The ontogeny of five flood-plain segments is described for a period of 18 yr following a major flood in 1978 on the Powder River in southeastern Montana. The flood plains developed on relatively elevated sand and gravel deposits left within the channel by the 1978 flood. In cross section, the flood plains resemble benches with well-developed natural levees. Flood-plain growth occurred as sediment was draped onto preexisting surfaces in layers of sand and mud a few centimeters to decimeters thick, resulting in some lateral, but mostly vertical accretion. Annual and biannual measurements indicated that, as the flood-plain segments grew upward, the annual rate of vertical accretion decreased as the partial duration recurrence interval for the threshold or bankfull discharge increased from 0.16 to 1.3 yr. It is clear that a constant recurrence interval for overbank flow cannot be meaningfully assigned to this type of flood-plain ontogeny.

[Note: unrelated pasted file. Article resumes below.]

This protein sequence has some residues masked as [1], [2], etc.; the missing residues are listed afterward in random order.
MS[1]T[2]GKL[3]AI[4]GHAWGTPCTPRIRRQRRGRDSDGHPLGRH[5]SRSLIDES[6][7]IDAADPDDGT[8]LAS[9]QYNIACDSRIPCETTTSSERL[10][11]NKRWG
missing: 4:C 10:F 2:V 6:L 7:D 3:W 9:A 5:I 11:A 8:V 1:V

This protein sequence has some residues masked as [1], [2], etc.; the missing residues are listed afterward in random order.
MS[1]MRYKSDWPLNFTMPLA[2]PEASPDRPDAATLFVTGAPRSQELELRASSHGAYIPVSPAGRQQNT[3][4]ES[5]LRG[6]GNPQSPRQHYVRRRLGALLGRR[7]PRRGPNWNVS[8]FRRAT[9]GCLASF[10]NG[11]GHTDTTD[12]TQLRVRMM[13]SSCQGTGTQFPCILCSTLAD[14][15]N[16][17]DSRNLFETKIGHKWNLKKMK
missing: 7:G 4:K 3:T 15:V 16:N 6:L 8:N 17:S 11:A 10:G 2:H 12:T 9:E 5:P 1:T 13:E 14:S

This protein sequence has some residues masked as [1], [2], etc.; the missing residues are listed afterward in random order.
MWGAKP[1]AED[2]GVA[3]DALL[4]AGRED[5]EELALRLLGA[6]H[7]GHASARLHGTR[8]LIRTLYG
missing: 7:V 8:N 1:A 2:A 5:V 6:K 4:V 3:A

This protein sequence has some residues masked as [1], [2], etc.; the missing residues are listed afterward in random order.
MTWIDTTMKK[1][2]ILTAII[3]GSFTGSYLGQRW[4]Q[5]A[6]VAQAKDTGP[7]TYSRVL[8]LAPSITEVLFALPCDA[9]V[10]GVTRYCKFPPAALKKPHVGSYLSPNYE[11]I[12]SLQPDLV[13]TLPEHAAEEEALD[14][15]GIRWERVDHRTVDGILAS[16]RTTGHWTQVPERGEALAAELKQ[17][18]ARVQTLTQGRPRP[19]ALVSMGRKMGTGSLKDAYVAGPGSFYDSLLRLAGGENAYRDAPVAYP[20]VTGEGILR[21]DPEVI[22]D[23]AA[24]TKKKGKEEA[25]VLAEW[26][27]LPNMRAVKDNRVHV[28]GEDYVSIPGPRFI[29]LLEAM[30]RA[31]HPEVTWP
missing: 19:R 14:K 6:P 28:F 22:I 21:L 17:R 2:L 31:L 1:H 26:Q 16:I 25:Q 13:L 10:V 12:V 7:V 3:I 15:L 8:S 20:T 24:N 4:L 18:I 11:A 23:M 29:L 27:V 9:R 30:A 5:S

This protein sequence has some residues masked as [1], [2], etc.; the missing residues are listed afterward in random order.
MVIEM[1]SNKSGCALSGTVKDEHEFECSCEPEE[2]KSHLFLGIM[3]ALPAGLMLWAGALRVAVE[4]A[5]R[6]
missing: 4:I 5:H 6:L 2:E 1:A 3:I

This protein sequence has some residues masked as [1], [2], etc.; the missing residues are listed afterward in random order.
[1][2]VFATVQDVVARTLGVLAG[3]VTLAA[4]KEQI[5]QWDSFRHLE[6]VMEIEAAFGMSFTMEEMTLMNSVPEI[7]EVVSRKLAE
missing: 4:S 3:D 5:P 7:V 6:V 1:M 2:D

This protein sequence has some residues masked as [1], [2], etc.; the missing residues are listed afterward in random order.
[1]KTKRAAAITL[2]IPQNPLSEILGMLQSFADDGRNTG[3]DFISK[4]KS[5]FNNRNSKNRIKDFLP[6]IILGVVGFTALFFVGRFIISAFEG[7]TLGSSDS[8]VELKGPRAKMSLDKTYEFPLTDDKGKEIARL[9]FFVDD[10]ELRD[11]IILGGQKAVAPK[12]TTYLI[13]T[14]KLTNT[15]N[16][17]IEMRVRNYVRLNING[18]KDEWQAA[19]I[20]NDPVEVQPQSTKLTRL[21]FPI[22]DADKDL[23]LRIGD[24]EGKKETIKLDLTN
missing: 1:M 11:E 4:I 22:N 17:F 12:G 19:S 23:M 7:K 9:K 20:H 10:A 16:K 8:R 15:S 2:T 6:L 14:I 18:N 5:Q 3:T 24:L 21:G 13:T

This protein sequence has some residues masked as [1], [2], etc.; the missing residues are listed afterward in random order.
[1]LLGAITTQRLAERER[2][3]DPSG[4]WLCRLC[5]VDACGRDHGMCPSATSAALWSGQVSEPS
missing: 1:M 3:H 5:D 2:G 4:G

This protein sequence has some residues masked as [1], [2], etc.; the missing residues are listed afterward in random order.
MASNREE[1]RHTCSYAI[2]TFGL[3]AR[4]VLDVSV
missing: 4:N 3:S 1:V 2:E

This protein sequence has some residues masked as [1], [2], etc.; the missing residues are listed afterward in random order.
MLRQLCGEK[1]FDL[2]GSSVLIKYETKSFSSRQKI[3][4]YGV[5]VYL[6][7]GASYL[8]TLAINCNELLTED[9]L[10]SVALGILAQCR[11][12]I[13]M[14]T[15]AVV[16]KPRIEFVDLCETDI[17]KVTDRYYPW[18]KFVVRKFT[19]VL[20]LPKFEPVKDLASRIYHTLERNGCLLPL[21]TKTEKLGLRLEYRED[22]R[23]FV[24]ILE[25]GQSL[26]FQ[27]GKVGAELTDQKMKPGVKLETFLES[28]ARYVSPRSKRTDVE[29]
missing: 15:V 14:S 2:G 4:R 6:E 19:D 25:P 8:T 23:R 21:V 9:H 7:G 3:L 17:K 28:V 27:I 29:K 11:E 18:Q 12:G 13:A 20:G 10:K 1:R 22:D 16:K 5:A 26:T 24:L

These flood plains did not grow on migrating point bars, and vertical accretion at least initially occurred within the channel, rather than across the valley flat during extensive overbank flows. Sediments of these flood plains define narrow, elongated stratigraphic units that border the active channel and onlap older flood-plain deposits. These characteristics are considerably different from those of many facies models for meandering river deposits. Facies similar to those described in this paper are likely to be preserved, thereby providing important evidence in the geologic record for episodes of periodic channel expansion by ancient rivers.